POSTED: 01:30 a.m. HST, Apr 29, 2011
Behind many of the recent headlines describing violent crimes are stories of individuals acting under the influence of crystal meth or being driven by their need to feed their addiction.
However, it is not just anecdotal evidence that tells us that ice use continues to be our biggest drug problem. Ninety percent of Hawaii's federally sentenced drug cases involve methamphetamine and 48 percent of treatment admissions are meth-related.
This affects the families of those involved and all of us as taxpayers. The cost of meth abuse to Hawaii is estimated to be $500 million a year.
According to the U.S. Department of Justice, the purity level of ice is at its highest and the price per gram at its lowest since 2005. This increases its attraction to repeat users and young first-time users looking for a cheaper and better high.
Law enforcement efforts and treatment are an important part of the solution, but if we are going to reduce methamphetamine use in Hawaii, we must reduce demand for the drug. Given the highly addictive nature of crystal meth, it is imperative that we focus on Hawaii's youth with preventive measures to educate them about the dangers of ice. Last June the Hawaii Meth Project released the results of its 2010 Hawaii Meth Use & Attitudes Survey which found that, compared to the 2009 benchmark survey conducted before the launch of its statewide meth prevention campaign, Hawaii's young people were increasingly aware of the risks of using crystal meth, strongly disapprove of taking the drug even once or twice, and are more likely to discuss the subject with their parents.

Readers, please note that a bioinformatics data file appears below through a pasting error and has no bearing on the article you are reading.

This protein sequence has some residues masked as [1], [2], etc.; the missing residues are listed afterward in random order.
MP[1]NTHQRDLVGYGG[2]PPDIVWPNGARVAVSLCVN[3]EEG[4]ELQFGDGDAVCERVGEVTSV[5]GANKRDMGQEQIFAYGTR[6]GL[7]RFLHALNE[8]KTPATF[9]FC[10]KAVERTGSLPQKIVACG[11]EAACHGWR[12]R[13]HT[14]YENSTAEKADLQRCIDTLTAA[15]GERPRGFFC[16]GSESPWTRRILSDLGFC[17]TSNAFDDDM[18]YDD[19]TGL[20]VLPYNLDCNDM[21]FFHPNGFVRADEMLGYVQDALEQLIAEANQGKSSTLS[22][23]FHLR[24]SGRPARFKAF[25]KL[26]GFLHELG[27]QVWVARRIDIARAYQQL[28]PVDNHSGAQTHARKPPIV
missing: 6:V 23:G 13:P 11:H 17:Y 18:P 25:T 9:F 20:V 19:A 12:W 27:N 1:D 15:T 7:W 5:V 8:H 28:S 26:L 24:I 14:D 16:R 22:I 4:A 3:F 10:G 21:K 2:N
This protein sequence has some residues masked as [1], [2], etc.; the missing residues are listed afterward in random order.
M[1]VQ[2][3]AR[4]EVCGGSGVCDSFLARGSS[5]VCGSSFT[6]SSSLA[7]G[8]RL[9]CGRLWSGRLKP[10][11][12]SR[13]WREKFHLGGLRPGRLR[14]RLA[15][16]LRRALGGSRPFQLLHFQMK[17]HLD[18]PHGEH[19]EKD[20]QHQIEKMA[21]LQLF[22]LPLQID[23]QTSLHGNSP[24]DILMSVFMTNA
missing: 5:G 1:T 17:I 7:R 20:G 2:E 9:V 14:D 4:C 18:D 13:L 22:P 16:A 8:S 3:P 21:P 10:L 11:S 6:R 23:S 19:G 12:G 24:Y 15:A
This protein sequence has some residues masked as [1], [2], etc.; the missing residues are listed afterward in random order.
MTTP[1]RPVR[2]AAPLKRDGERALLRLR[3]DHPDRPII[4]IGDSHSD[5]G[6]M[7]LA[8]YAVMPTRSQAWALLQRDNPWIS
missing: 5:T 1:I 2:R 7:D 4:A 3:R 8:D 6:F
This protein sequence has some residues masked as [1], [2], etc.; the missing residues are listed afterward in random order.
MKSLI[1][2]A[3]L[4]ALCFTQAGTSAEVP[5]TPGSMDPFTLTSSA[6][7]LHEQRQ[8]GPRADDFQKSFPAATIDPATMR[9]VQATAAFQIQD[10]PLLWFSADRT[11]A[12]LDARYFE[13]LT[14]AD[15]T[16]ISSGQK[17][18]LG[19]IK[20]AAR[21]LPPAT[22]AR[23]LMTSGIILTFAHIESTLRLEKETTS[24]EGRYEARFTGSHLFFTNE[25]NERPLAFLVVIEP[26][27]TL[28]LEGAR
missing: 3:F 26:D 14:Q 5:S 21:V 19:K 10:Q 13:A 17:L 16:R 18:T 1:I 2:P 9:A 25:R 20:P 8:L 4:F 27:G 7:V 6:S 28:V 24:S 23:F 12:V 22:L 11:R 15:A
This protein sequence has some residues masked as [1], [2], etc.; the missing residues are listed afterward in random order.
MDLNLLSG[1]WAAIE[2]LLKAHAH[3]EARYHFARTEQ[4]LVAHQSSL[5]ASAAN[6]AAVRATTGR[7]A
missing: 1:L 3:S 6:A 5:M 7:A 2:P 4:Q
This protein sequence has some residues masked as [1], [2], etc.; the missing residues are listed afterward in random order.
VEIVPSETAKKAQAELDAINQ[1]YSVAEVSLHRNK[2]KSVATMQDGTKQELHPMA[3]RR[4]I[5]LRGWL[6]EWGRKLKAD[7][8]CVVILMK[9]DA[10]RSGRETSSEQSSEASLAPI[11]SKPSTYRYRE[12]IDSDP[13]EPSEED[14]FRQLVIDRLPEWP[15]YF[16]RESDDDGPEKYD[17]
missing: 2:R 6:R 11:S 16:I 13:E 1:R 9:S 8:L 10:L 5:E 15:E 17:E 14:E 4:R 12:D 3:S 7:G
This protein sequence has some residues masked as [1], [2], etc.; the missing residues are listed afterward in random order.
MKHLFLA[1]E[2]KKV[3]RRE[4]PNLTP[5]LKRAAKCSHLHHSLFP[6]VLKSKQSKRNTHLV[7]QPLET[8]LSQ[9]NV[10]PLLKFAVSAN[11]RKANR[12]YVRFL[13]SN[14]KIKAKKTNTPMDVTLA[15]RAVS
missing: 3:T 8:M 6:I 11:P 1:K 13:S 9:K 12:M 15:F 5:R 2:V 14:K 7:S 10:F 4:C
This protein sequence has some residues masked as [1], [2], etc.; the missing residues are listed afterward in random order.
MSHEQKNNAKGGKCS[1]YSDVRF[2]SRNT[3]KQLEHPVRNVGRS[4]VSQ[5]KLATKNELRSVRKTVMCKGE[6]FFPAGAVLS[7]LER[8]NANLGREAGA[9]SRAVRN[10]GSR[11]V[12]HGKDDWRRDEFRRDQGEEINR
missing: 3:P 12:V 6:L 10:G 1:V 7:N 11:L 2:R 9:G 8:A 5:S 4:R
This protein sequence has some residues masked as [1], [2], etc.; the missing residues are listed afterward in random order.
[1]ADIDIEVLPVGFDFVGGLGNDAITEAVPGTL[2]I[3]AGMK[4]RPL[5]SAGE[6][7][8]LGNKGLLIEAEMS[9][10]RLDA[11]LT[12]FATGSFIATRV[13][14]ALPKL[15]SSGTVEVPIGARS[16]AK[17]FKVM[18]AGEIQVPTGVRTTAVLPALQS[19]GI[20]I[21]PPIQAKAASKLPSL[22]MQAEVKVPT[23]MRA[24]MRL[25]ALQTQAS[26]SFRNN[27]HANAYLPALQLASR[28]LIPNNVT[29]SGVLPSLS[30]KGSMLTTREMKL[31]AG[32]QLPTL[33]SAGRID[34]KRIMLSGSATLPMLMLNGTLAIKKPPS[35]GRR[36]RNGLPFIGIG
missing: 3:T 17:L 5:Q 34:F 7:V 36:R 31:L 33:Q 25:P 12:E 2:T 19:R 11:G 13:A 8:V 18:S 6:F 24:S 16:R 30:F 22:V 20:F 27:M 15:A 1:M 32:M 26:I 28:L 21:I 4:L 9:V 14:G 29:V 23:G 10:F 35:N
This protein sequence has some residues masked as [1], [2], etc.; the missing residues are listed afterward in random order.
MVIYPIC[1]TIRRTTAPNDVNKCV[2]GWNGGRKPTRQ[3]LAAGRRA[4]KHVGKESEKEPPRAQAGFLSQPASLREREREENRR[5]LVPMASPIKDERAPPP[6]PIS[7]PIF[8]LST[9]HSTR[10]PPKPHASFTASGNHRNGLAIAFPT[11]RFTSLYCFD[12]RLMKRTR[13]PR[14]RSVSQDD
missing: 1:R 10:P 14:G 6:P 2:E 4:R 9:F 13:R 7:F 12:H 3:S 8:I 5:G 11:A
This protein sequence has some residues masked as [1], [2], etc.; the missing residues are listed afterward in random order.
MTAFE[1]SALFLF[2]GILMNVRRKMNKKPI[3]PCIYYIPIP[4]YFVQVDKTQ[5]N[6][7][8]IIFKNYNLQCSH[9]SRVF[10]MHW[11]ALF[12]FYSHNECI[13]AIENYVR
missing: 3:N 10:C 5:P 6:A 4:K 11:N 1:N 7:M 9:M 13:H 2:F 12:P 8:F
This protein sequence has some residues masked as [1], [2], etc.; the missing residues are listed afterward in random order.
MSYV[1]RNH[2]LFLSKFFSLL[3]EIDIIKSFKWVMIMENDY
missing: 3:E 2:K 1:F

The data also showed that increasing numbers say their friends would give them a hard time for using.
Significant changes in attitude among youth play an important role in breaking the cycle of use and reducing future demand.
The impact of this drug to families and communities is nothing short of devastating. It tears families apart, if it doesn't make them stronger. Children who can't be cared for by another family member end up in foster care. Meth creates a huge socioeconomic burden on our state.
Together with prevention and treatment partners and law enforcement, we can break the cycle of methamphetamine addiction. Educating teenagers is key. If we can reduce the number of people who start using this drug, the size of the using population will begin to decrease,which will help drive down the overwhelming burden of treatment, incarceration, crime, foster care, etc.
Meth has been in Hawaii since the '60s, and few families are untouched by its destruction. We all need to get involved because, in some way, we all bear the burden of cost. Talk to your children, volunteer in your community, encourage family and friends struggling with meth use to get help.
Each of us can make a difference in how this insidious drug impacts our youth and our community.